Goodbye long, lazy summer days and warm evenings. Here comes the cool and crisp fall, with its cozy nights spent indoors. Our homes are our sanctuaries from the cold weather, and at this time of year when everyone spends more time indoors, it’s useful to get them into ship shape. For a smooth transition between the seasons, there are a few ways you can get your home prepared. Here are some of the tasks around the home to consider getting sorted.
Don’t wait until a chilly spell to test your heating. Fire it up now so you know in advance that everything is working correctly. Any problems can then quickly be addressed without you being left freezing cold! Heating engineers will be more expensive and much busier during the coldest months of the year, and so it pays to be prepared. You could book in for your annual boiler service, and generally give everything a test to make sure that it’s in good working order. Your boiler pressure gauge should be in the ‘normal’ range; the pilot light should be on, and radiators should thoroughly heat up without any cold areas. Bleeding radiators can help with some issues, but if not you’re probably going to have to get in a registered professional such as www.americanwaterheater.com.
Windows and Doors
Good quality windows and doors will keep your home warmer as less heat will be able to escape, and fewer draughts will be able to get in. Upgrading to double glazing if you haven’t already is a good move, it’s expensive, but you will save money on your energy bills over time. At the very least, go around and check that all seals and sealant are in good condition, and that windows are secure and don’t rattle or move. You can add threshold strips to external doors is which a quick and easy way to stop draughts and save money on heating. Fitting a letterbox draught excluder onto your front door can also be a way to keep any chilly breezes out!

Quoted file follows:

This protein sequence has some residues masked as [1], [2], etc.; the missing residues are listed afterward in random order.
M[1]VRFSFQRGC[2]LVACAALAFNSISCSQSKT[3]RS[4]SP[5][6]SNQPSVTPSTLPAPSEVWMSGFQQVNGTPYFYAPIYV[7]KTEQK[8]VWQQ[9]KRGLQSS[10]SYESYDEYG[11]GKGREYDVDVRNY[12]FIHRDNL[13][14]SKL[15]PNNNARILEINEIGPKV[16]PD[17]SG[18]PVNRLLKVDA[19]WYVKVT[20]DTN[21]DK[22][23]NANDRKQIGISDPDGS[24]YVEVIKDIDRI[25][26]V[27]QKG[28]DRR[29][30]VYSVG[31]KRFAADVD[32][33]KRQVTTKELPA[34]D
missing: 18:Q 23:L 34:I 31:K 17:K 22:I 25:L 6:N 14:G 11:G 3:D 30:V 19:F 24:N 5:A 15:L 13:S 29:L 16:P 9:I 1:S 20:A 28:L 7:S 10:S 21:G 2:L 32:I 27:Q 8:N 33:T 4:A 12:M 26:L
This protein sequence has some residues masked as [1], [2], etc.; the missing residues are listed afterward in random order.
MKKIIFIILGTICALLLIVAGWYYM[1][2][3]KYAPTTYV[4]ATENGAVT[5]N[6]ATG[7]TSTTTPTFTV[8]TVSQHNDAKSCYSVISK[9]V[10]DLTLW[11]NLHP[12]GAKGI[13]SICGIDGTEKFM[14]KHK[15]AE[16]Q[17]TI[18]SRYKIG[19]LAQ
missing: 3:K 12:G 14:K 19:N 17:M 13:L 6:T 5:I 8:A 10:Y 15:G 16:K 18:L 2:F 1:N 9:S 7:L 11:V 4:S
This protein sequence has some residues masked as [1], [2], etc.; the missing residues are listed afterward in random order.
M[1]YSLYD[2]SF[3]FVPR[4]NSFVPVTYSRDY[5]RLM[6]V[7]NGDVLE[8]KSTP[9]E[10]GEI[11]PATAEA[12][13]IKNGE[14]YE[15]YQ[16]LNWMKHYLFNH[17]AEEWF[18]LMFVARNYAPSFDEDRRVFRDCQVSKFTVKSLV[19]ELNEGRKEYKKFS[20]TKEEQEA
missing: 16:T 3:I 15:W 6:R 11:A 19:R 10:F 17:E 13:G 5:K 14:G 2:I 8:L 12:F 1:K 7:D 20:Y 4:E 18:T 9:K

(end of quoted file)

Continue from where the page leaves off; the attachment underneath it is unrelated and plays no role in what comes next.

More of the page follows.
Another way to keep your home warm and save money on heating bills, you can top up on your loft insulation. You should have a depth of at least 270mm which could save you up to £400 per year according to the Energy Savings Trust. If you’re looking to go a step further, you could consider having cavity wall insulation installed. About a third of the heat in homes is lost through the walls, so this is a good way to go. If your home is over ten years old it probably isn’t insulated (unless you or a previous homeowner has invested in it).
Pipes are much more likely to burst during the colder months, leading to potentially expensive leaks. Go round your home and check all of the stopcocks and isolation valves. Everything should be easy to turn and in full working order. This means that if anything does leak, you can at least turn the water off until a plumber arrives. Insulate any pipes you can access using insulation sleeves, and carefully check for any slow leaks that you might not have been aware of. Having the details of a plumber on hand, such as www.benfranklinclt.com means that if anything does go wrong, you can quickly get a professional out to help.
Gutters and Roofs
All kinds of general debris can accumulate in your gutters over time- fallen leaves, twigs, dirt and litter. It’s important to remove this as blockages can cause leaking gutters which will cause damage to your rainwater systems. When materials like the brick, stone, and render of your home become soaked for long periods, it can lead to damage and leaks where water can even get into the house. This will quickly lead to issues such as black mold forming, which is a huge problem within itself. Other areas to check to make sure you’re avoiding leaks is roofs on your house, garage, and any outbuildings. You could get up on a ladder, use binoculars or even a camera with a good zoom to make sure you’re not missing any roof tiles or nothing has cracked or slipped. Any issues are likely to need a professional since you’re likely to need scaffolding. But address the problem early on, and it will be quicker and cheaper to fix as opposed to just leaving it.
External Decorating and DIY